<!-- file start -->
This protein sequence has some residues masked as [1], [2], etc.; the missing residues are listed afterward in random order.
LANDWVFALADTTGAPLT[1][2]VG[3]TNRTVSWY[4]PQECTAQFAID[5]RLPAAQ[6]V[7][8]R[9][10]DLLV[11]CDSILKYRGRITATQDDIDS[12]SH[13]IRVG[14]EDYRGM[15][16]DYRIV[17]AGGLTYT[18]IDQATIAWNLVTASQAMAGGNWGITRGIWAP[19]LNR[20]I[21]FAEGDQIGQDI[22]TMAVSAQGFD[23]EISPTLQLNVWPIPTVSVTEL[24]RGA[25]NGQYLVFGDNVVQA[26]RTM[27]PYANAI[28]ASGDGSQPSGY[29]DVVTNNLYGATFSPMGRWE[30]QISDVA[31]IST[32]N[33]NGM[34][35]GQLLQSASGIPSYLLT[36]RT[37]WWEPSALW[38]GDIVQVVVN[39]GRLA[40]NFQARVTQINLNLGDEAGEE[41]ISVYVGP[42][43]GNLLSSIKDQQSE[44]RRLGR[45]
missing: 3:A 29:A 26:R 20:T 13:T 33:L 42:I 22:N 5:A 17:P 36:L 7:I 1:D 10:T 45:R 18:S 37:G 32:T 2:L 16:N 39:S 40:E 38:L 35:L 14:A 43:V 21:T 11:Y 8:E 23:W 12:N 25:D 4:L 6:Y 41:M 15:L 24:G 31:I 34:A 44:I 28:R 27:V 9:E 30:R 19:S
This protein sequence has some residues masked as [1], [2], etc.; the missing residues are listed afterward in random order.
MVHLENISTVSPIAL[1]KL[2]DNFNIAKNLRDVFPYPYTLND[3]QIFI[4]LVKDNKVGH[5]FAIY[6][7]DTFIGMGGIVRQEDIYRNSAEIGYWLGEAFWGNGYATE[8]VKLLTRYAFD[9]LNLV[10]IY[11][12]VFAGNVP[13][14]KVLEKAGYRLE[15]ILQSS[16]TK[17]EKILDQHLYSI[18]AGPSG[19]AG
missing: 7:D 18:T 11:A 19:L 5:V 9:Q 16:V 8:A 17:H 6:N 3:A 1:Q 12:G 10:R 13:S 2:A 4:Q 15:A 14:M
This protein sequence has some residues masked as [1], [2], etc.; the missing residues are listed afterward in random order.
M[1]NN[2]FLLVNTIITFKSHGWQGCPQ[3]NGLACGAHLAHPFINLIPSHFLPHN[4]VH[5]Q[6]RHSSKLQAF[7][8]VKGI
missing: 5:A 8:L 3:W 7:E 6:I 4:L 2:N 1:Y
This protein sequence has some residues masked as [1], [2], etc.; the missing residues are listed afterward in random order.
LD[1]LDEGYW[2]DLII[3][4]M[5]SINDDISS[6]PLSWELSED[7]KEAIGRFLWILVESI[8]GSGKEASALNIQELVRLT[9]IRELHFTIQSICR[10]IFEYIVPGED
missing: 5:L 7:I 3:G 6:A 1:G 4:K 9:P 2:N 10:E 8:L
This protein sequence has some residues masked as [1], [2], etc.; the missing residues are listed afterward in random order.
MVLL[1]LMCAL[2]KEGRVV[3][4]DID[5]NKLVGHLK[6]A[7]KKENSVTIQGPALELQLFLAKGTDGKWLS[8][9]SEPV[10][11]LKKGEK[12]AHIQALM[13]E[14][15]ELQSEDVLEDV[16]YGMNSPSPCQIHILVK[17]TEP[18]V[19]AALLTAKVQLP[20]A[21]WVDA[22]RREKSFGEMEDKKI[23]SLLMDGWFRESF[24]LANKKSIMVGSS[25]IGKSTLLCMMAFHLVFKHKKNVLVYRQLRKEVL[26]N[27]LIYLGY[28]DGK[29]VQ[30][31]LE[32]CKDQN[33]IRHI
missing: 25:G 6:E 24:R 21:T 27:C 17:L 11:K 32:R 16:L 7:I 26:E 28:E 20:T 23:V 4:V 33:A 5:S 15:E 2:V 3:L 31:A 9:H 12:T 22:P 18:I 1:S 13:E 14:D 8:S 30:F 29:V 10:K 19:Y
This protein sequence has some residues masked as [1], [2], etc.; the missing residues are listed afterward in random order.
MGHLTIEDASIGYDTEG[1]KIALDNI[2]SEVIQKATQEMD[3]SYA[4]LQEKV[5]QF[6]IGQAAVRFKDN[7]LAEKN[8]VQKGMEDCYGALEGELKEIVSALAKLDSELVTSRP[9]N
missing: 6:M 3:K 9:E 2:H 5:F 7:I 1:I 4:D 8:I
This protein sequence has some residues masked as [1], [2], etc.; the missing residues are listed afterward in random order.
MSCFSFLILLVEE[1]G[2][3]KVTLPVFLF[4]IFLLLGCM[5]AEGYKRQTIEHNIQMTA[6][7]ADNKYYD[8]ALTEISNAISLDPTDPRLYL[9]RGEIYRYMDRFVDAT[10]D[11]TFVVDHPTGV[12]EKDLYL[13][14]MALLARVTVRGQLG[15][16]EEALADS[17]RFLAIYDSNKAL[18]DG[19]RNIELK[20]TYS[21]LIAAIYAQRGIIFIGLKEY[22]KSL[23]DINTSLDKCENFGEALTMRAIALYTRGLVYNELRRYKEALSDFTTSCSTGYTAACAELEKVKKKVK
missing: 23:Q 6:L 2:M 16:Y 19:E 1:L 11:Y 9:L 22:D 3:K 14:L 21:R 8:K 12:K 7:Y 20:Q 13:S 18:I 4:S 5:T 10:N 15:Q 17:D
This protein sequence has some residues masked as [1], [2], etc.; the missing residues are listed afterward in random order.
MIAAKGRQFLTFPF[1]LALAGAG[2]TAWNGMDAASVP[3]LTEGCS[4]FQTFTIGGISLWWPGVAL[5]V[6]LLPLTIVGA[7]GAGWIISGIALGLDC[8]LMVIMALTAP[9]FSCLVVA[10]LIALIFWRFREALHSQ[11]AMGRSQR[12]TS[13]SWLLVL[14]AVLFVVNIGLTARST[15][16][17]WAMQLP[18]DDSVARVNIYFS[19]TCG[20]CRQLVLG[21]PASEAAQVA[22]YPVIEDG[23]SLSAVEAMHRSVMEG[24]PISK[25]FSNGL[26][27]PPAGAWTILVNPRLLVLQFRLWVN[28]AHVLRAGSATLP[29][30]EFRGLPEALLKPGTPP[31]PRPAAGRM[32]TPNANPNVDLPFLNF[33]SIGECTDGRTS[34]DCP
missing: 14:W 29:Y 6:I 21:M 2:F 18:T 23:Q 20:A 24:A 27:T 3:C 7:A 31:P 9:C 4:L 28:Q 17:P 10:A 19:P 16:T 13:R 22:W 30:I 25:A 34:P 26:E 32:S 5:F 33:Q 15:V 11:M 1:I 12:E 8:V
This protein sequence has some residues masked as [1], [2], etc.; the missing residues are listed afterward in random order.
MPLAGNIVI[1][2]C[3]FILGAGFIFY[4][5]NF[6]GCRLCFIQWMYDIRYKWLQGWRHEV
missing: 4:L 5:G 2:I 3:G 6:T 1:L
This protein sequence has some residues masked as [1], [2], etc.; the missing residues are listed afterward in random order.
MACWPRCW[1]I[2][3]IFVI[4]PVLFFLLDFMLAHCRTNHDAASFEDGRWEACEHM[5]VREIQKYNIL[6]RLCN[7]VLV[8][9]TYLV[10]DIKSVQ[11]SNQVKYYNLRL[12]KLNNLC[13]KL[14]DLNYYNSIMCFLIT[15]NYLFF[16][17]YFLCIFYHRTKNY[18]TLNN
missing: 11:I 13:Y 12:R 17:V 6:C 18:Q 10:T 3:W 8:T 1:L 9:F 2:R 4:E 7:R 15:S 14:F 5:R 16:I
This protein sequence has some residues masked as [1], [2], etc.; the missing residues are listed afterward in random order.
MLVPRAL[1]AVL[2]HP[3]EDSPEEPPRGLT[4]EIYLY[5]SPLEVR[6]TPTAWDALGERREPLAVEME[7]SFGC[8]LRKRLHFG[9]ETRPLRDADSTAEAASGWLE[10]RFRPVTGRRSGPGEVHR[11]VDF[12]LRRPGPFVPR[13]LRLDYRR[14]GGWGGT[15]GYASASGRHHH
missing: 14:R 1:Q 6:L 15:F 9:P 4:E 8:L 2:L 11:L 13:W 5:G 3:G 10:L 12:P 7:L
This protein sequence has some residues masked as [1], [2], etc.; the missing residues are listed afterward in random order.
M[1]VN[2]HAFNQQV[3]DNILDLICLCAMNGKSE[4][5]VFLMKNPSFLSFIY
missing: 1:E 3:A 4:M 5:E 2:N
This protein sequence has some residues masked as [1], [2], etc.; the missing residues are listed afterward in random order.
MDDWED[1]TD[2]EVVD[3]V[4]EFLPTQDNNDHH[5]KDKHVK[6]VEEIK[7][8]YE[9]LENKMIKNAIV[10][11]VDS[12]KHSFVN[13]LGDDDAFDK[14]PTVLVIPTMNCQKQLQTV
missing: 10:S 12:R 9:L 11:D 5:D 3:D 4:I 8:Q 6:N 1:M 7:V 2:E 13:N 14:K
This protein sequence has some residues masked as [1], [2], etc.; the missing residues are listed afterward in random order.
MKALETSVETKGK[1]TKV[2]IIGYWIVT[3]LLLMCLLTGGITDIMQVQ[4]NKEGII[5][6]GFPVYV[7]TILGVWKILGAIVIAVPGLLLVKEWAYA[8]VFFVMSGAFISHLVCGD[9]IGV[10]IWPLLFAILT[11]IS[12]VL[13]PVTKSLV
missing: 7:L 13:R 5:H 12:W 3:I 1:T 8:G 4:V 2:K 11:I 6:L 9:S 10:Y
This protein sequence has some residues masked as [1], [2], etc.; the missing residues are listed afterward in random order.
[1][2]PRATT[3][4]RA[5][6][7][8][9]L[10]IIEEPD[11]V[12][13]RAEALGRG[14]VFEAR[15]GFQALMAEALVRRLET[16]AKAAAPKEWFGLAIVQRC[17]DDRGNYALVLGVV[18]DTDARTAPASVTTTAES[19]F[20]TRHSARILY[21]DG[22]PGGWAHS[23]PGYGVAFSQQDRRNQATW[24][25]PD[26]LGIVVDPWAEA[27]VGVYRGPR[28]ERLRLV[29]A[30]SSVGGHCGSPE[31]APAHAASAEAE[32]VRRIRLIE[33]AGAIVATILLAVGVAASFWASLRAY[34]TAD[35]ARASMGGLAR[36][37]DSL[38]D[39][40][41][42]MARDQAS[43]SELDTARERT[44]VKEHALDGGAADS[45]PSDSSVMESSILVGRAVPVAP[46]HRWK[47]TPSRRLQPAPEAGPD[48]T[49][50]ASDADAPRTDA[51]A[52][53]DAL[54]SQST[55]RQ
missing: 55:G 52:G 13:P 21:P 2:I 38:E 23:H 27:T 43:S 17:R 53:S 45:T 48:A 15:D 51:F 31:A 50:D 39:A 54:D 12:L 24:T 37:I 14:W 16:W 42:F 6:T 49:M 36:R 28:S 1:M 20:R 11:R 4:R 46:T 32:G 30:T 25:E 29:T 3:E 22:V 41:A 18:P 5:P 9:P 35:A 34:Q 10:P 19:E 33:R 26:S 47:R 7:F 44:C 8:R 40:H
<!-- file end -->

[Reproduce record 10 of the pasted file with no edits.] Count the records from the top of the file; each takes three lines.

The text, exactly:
This protein sequence has some residues masked as [1], [2], etc.; the missing residues are listed afterward in random order.
MACWPRCW[1]I[2][3]IFVI[4]PVLFFLLDFMLAHCRTNHDAASFEDGRWEACEHM[5]VREIQKYNIL[6]RLCN[7]VLV[8][9]TYLV[10]DIKSVQ[11]SNQVKYYNLRL[12]KLNNLC[13]KL[14]DLNYYNSIMCFLIT[15]NYLFF[16][17]YFLCIFYHRTKNY[18]TLNN
missing: 11:I 13:Y 12:R 17:V 6:C 18:Q 10:T 3:W 8:T 1:L 9:F 2:R 4:E 7:R 15:S 14:F 5:R 16:I